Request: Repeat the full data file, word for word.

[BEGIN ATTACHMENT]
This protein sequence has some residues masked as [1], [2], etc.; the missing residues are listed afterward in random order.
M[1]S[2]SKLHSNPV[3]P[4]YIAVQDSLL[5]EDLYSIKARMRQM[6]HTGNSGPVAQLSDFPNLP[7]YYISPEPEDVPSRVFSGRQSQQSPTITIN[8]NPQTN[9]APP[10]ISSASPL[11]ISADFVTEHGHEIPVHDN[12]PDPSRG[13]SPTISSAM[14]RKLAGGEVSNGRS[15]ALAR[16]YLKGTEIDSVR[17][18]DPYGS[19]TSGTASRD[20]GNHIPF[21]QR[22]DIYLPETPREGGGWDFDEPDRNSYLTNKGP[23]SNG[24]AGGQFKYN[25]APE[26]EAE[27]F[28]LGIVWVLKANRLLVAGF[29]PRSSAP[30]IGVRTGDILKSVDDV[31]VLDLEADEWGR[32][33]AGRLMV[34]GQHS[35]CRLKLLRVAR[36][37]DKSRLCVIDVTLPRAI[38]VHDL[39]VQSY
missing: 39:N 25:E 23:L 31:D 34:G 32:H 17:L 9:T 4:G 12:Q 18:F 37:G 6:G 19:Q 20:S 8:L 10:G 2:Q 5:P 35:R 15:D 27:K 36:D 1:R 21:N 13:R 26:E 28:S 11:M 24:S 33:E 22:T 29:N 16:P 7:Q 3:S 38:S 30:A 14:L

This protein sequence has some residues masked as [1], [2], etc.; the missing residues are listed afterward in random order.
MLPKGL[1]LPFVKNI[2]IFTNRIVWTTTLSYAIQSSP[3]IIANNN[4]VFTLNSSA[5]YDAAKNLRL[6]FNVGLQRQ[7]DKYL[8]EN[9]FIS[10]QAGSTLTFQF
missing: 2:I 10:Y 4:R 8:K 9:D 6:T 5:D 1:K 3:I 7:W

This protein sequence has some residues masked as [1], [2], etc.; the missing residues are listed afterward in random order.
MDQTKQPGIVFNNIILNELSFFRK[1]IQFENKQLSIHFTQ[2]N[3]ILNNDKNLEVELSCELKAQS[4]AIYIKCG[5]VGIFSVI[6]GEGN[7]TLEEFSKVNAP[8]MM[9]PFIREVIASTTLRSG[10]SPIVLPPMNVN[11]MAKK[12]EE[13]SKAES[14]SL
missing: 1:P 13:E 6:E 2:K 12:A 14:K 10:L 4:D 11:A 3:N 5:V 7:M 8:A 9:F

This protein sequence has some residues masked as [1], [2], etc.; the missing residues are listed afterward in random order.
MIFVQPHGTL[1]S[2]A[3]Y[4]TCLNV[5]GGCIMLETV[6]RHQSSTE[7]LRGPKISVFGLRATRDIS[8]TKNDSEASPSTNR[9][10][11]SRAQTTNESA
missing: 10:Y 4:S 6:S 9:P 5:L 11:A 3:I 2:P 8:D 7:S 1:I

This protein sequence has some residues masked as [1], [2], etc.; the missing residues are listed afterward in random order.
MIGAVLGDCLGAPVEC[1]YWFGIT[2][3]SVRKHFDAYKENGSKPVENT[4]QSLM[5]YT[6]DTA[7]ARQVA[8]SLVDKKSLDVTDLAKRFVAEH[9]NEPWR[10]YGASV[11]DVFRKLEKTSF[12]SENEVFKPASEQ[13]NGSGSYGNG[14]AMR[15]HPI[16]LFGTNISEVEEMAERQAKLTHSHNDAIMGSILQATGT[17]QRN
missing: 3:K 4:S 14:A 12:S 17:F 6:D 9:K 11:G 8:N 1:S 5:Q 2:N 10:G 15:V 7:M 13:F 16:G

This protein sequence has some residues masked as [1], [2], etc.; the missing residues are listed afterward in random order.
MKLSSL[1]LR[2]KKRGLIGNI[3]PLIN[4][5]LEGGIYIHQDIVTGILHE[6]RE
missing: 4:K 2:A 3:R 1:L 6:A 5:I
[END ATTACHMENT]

This protein sequence has some residues masked as [1], [2], etc.; the missing residues are listed afterward in random order.
M[1]S[2]SKLHSNPV[3]P[4]YIAVQDSLL[5]EDLYSIKARMRQM[6]HTGNSGPVAQLSDFPNLP[7]YYISPEPEDVPSRVFSGRQSQQSPTITIN[8]NPQTN[9]APP[10]ISSASPL[11]ISADFVTEHGHEIPVHDN[12]PDPSRG[13]SPTISSAM[14]RKLAGGEVSNGRS[15]ALAR[16]YLKGTEIDSVR[17][18]DPYGS[19]TSGTASRD[20]GNHIPF[21]QR[22]DIYLPETPREGGGWDFDEPDRNSYLTNKGP[23]SNG[24]AGGQFKYN[25]APE[26]EAE[27]F[28]LGIVWVLKANRLLVAGF[29]PRSSAP[30]IGVRTGDILKSVDDV[31]VLDLEADEWGR[32][33]AGRLMV[34]GQHS[35]CRLKLLRVAR[36][37]DKSRLCVIDVTLPRAI[38]VHDL[39]VQSY
missing: 39:N 25:E 23:L 31:D 34:G 32:H 17:L 9:T 4:G 12:Q 18:F 37:G 6:G 19:Q 20:S 8:L 10:G 2:Q 5:P 35:R 15:D 27:K 36:D 1:R 21:N 13:R 26:E 28:S 11:M 24:S 33:E 22:T 29:N 16:P 7:Q 3:S 38:S 30:A 14:L

This protein sequence has some residues masked as [1], [2], etc.; the missing residues are listed afterward in random order.
MLPKGL[1]LPFVKNI[2]IFTNRIVWTTTLSYAIQSSP[3]IIANNN[4]VFTLNSSA[5]YDAAKNLRL[6]FNVGLQRQ[7]DKYL[8]EN[9]FIS[10]QAGSTLTFQF
missing: 2:I 10:Y 4:R 8:K 9:D 6:T 5:D 1:K 3:I 7:W

This protein sequence has some residues masked as [1], [2], etc.; the missing residues are listed afterward in random order.
MDQTKQPGIVFNNIILNELSFFRK[1]IQFENKQLSIHFTQ[2]N[3]ILNNDKNLEVELSCELKAQS[4]AIYIKCG[5]VGIFSVI[6]GEGN[7]TLEEFSKVNAP[8]MM[9]PFIREVIASTTLRSG[10]SPIVLPPMNVN[11]MAKK[12]EE[13]SKAES[14]SL
missing: 1:P 13:E 6:E 2:K 12:A 14:K 10:L 4:D 11:A 3:N 5:V 7:M 8:A 9:F

This protein sequence has some residues masked as [1], [2], etc.; the missing residues are listed afterward in random order.
MIFVQPHGTL[1]S[2]A[3]Y[4]TCLNV[5]GGCIMLETV[6]RHQSSTE[7]LRGPKISVFGLRATRDIS[8]TKNDSEASPSTNR[9][10][11]SRAQTTNESA
missing: 10:Y 4:S 6:S 9:P 5:L 11:A 3:I 2:P 8:D 7:S 1:I

This protein sequence has some residues masked as [1], [2], etc.; the missing residues are listed afterward in random order.
MIGAVLGDCLGAPVEC[1]YWFGIT[2][3]SVRKHFDAYKENGSKPVENT[4]QSLM[5]YT[6]DTA[7]ARQVA[8]SLVDKKSLDVTDLAKRFVAEH[9]NEPWR[10]YGASV[11]DVFRKLEKTSF[12]SENEVFKPASEQ[13]NGSGSYGNG[14]AMR[15]HPI[16]LFGTNISEVEEMAERQAKLTHSHNDAIMGSILQATGT[17]QRN
missing: 3:K 4:S 14:A 12:S 17:F 6:D 9:K 11:G 8:N 1:S 5:Q 2:N 10:G 15:V 7:M 13:F 16:G

This protein sequence has some residues masked as [1], [2], etc.; the missing residues are listed afterward in random order.
MKLSSL[1]LR[2]KKRGLIGNI[3]PLIN[4][5]LEGGIYIHQDIVTGILHE[6]RE
missing: 4:K 2:A 3:R 1:L 6:A 5:I